11th May 2016

10 Physician Interview Tips for Residents, Fellows & New Doctors

If you are a resident, fellow or just now became a physician, there is a high chance of you called up for a job interview. A physician job interview is a very delicate job as the job itself is.

Here are some few physician interview tips to help you getting through the interview and to make the best of outcomes even if you don’t land your position.

  1. Know your needs and wants

Know your needs and wants; come up with clear view of what you want and what you need. This typically includes:

  • Type of work settings
  • Work independency
  • Community base
  • Types of patients
  • Independency in the workplace
  • Work time schedule
  • Real estate/accommodation options in the community
  • Extra activities opportunities
  • Education options

Make sure you know all about this before you sit for an interview appointment.

  1. Obtain information

Before your interview, spend time to know your recruiters, about your assignments, workplace (expected salary, schedules etc.). You should address all your questions about your practice and community to your recruiter. It’s best to have that information beforehand and a confirmation while discussing it with an interviewer.

  1. Have you partner join you

Most of medical institutions often encourage you to bring your partner or spouse for an interview. Recruiters could talk to them to help make a final decision for both the parties.

  1. Be prepared to ask what you don’t know

The interview is intense; you could be forgetful of some important stuff. Be prepared; a notebook could be best to jot down info and write questions down if you need to ask.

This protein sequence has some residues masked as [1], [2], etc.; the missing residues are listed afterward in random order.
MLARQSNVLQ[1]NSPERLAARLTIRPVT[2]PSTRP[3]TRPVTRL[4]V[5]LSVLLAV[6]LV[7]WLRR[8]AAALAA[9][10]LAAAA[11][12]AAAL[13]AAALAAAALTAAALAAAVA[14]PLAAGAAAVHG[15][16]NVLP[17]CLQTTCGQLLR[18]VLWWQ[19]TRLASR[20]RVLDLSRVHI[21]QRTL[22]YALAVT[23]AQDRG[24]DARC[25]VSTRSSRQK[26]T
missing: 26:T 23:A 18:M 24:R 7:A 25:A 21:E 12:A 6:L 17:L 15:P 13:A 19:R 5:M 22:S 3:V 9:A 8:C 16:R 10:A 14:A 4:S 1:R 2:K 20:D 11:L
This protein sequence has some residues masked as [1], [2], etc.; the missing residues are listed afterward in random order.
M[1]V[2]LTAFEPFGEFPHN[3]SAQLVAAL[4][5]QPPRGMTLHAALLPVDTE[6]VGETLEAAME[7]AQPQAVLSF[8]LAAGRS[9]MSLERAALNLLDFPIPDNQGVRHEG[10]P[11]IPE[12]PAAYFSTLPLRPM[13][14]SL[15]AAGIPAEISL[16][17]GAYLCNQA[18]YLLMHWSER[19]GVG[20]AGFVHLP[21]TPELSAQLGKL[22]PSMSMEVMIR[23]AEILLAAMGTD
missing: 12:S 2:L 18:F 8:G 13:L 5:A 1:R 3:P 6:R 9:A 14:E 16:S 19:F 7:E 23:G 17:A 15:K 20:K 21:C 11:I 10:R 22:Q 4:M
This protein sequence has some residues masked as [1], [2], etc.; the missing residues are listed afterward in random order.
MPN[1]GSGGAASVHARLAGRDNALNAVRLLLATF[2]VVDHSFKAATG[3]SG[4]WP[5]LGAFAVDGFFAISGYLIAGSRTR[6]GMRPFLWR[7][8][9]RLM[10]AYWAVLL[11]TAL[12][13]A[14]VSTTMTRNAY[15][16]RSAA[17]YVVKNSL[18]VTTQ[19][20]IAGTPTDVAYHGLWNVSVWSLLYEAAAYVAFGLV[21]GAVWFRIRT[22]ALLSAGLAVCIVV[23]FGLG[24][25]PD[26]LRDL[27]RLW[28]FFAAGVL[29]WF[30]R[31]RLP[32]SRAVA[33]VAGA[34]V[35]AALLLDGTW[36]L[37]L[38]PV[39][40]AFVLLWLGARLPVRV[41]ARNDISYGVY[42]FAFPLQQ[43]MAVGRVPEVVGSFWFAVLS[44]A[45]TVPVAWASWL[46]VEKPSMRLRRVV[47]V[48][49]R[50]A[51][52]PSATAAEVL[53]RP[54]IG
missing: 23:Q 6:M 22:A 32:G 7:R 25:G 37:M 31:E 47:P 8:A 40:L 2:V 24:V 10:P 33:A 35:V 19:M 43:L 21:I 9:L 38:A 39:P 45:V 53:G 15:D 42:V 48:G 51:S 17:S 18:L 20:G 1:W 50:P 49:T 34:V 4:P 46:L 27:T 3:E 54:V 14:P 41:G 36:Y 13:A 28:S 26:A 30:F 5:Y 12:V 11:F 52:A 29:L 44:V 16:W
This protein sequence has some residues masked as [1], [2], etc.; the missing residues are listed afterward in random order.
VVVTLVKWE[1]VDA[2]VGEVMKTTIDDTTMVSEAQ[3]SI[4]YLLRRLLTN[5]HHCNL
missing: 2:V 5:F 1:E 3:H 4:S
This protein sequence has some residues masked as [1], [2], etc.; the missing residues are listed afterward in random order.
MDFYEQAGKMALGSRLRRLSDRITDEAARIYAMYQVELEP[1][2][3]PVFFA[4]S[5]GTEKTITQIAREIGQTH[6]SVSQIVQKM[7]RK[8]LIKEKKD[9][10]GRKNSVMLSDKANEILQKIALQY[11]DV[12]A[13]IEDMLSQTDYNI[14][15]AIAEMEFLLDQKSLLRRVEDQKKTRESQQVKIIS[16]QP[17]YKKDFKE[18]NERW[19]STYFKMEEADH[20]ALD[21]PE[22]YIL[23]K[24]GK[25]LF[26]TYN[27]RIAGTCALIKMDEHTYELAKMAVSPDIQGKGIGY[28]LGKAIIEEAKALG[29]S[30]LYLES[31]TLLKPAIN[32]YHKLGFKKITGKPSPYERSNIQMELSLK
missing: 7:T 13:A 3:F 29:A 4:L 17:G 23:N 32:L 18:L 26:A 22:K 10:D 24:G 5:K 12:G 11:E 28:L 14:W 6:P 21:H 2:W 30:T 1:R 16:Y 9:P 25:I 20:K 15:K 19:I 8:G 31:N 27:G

• Why do you need another physician here?
  • What personal qualities are you looking for?
  • Any sort of payer mix to expect?
  • Who will be my patients and from where?
  • What’s the general work level /number of patients to expect?
  • Describe a physician practice day
  1. Clarify Income and contracts upfront

A proper interview is about meeting people upfront. It should not be about money thus decide about this important purpose before hand. Some income related questions are:

  • How is income structured?
  • What’s the specific income amount?
  • What is the income potential in coming two year?
  • What’s the signing bonus?
  • Is there any educational loan option? What period time?
  • How are the physicians compensated?
  1. Review Employment Contract if Possible

Review your Contract; this may late be tailored to your individual needs. Confirming your income arrangement beforehand will give you a more relaxed interview process.

If you are prepared about this topic then your interview is most likely about meeting people, exchanging philosophies and determining your comfort level with the upcoming practice and community.

  1. Be prepared to Negotiate

Most interview scenarios are like take it or leave it work agreement but you can expect negotiable initial offer. If you feel you need better coverage or a higher amount feel free to say or ask what your think you need. Negotiating is two-way road; make reasonable concessions to the recruiter or employer.

  1. Tour the workplace

Your recruiter should arrange your tour to the workplace. We recommend taking the tour; socialize to people who may wish to speak to you like local physicians, people with personal interests etc.

  1. Dress appropriately

The rule of thumb to dress in an interview is in business attire. A black suit or slacks with blazer and tie for men and formal clothes for women.

  1. Decide on time

Your interviewer, the organisation and its people are awaiting your decision after making you an offer. Their efforts are completely on you now. Try making a timely decision for professionalism.

Any interview is rewarding enough as it is evaluating you. Employers will assume you are in your best attire as they are going to meet you once. So make sure you put your best on it.

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